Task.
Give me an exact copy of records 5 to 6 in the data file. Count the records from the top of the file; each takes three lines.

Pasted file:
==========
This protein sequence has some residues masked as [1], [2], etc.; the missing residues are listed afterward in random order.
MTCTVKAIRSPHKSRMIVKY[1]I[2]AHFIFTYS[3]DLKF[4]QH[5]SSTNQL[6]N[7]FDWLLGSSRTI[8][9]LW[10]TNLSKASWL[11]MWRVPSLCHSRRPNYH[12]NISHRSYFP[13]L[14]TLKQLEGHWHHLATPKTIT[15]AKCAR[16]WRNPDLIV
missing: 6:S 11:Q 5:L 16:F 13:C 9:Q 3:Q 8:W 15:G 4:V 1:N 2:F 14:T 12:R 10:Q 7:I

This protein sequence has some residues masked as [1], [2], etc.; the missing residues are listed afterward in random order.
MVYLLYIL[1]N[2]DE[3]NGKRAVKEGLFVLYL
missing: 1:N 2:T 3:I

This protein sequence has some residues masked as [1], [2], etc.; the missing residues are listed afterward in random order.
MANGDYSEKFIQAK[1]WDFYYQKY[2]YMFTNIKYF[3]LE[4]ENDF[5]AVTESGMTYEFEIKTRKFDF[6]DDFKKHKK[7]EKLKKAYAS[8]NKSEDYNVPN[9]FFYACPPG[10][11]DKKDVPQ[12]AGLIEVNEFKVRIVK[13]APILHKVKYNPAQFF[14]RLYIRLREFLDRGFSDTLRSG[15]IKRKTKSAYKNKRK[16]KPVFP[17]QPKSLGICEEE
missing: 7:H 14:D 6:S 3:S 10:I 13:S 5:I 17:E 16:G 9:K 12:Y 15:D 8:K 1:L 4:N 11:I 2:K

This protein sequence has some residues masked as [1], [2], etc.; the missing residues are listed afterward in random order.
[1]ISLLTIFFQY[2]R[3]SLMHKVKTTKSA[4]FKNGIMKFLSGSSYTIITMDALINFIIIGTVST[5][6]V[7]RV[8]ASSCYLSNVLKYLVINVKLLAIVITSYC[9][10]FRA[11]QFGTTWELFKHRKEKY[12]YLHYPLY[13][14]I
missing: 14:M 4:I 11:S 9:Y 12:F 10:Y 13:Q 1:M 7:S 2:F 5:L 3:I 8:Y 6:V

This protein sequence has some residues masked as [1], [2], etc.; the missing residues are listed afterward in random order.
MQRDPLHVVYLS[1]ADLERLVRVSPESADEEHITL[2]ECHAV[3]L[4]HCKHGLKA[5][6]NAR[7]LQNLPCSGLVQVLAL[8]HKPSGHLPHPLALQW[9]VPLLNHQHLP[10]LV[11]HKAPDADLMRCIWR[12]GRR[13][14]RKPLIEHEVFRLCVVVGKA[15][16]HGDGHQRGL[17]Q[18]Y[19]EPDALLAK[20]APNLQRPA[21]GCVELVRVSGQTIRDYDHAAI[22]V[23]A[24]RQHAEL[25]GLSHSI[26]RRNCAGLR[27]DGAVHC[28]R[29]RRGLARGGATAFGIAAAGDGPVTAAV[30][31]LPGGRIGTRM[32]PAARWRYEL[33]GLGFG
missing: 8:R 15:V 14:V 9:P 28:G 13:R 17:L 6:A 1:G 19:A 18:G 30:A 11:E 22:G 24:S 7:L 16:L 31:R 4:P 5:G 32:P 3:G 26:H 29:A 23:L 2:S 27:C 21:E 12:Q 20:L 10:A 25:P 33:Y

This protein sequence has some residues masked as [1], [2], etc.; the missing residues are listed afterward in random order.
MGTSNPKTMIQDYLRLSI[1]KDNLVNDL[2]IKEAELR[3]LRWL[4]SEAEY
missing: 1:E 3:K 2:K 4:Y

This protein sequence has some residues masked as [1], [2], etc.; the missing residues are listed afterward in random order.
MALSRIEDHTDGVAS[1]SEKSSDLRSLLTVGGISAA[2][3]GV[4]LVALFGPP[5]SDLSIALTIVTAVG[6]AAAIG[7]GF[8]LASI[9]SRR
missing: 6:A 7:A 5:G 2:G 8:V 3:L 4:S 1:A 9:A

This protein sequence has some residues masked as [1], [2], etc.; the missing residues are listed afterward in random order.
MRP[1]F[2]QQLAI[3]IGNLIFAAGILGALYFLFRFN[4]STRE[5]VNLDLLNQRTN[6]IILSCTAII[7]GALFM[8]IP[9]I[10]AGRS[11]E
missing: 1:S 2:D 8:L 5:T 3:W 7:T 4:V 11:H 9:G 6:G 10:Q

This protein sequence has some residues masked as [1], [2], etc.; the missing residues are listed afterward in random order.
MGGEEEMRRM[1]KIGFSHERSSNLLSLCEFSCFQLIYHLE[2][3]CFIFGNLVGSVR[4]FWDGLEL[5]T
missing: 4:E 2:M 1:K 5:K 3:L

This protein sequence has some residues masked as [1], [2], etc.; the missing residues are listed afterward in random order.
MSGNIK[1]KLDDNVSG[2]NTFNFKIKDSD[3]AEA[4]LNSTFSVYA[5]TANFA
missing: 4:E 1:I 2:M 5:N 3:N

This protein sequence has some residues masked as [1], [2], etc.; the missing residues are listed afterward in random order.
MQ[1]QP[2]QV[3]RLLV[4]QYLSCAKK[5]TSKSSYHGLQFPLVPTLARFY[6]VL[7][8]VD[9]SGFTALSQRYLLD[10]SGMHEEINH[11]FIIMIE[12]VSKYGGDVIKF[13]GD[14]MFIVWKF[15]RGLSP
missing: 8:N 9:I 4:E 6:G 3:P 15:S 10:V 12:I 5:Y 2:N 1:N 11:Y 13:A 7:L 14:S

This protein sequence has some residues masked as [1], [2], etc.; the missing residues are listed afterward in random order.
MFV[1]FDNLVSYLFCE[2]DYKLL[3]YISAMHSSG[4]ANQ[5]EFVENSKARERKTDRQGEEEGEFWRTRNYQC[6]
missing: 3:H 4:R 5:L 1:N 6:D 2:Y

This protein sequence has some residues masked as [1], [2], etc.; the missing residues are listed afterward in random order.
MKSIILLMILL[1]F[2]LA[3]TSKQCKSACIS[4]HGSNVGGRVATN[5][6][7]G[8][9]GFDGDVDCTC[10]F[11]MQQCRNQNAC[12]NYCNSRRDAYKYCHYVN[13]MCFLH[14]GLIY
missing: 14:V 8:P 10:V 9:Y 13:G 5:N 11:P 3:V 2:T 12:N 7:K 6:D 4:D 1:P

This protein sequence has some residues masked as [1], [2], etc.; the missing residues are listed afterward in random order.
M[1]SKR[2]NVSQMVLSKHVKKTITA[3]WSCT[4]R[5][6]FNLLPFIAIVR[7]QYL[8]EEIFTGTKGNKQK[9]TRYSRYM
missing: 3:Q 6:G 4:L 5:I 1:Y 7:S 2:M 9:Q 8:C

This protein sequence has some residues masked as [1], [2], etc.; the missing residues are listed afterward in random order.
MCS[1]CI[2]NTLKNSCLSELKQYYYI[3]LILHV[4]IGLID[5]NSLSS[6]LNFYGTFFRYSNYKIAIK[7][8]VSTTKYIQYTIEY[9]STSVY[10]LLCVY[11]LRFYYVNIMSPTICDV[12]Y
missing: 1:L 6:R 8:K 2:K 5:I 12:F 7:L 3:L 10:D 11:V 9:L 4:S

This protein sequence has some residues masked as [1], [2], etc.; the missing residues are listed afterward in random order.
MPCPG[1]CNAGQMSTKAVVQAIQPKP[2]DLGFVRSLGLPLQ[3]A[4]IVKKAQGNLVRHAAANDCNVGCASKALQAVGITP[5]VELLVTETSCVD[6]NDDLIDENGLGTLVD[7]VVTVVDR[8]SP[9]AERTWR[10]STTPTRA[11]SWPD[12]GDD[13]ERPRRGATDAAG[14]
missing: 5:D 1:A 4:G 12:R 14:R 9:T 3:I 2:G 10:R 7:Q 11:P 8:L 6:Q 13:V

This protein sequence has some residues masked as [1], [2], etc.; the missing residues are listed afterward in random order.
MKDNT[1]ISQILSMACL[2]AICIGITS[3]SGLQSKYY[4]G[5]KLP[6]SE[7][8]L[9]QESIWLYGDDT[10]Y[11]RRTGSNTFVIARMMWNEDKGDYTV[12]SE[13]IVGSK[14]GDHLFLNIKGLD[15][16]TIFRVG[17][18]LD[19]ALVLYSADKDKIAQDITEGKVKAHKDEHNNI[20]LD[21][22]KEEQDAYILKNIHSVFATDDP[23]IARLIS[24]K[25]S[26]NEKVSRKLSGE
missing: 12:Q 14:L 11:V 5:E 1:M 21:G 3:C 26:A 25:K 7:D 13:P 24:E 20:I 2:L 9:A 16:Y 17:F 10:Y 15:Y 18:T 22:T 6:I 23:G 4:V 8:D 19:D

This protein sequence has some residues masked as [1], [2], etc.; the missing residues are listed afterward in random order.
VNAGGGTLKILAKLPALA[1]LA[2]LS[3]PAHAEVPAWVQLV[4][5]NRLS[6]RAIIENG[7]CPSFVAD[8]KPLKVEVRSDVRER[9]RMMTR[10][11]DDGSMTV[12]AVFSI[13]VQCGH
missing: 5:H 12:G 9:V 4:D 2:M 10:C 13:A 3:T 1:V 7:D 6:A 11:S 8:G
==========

This protein sequence has some residues masked as [1], [2], etc.; the missing residues are listed afterward in random order.
MQRDPLHVVYLS[1]ADLERLVRVSPESADEEHITL[2]ECHAV[3]L[4]HCKHGLKA[5][6]NAR[7]LQNLPCSGLVQVLAL[8]HKPSGHLPHPLALQW[9]VPLLNHQHLP[10]LV[11]HKAPDADLMRCIWR[12]GRR[13][14]RKPLIEHEVFRLCVVVGKA[15][16]HGDGHQRGL[17]Q[18]Y[19]EPDALLAK[20]APNLQRPA[21]GCVELVRVSGQTIRDYDHAAI[22]V[23]A[24]RQHAEL[25]GLSHSI[26]RRNCAGLR[27]DGAVHC[28]R[29]RRGLARGGATAFGIAAAGDGPVTAAV[30][31]LPGGRIGTRM[32]PAARWRYEL[33]GLGFG
missing: 8:R 15:V 14:V 9:P 28:G 13:R 17:L 6:A 1:G 19:A 18:G 30:A 11:E 22:G 24:S 7:L 16:L 31:R 4:P 5:G 32:P 3:G 26:H 29:A 23:L 2:S 27:C 21:E 12:Q 20:L 10:A 25:P 33:Y

This protein sequence has some residues masked as [1], [2], etc.; the missing residues are listed afterward in random order.
MGTSNPKTMIQDYLRLSI[1]KDNLVNDL[2]IKEAELR[3]LRWL[4]SEAEY
missing: 1:E 3:K 2:K 4:Y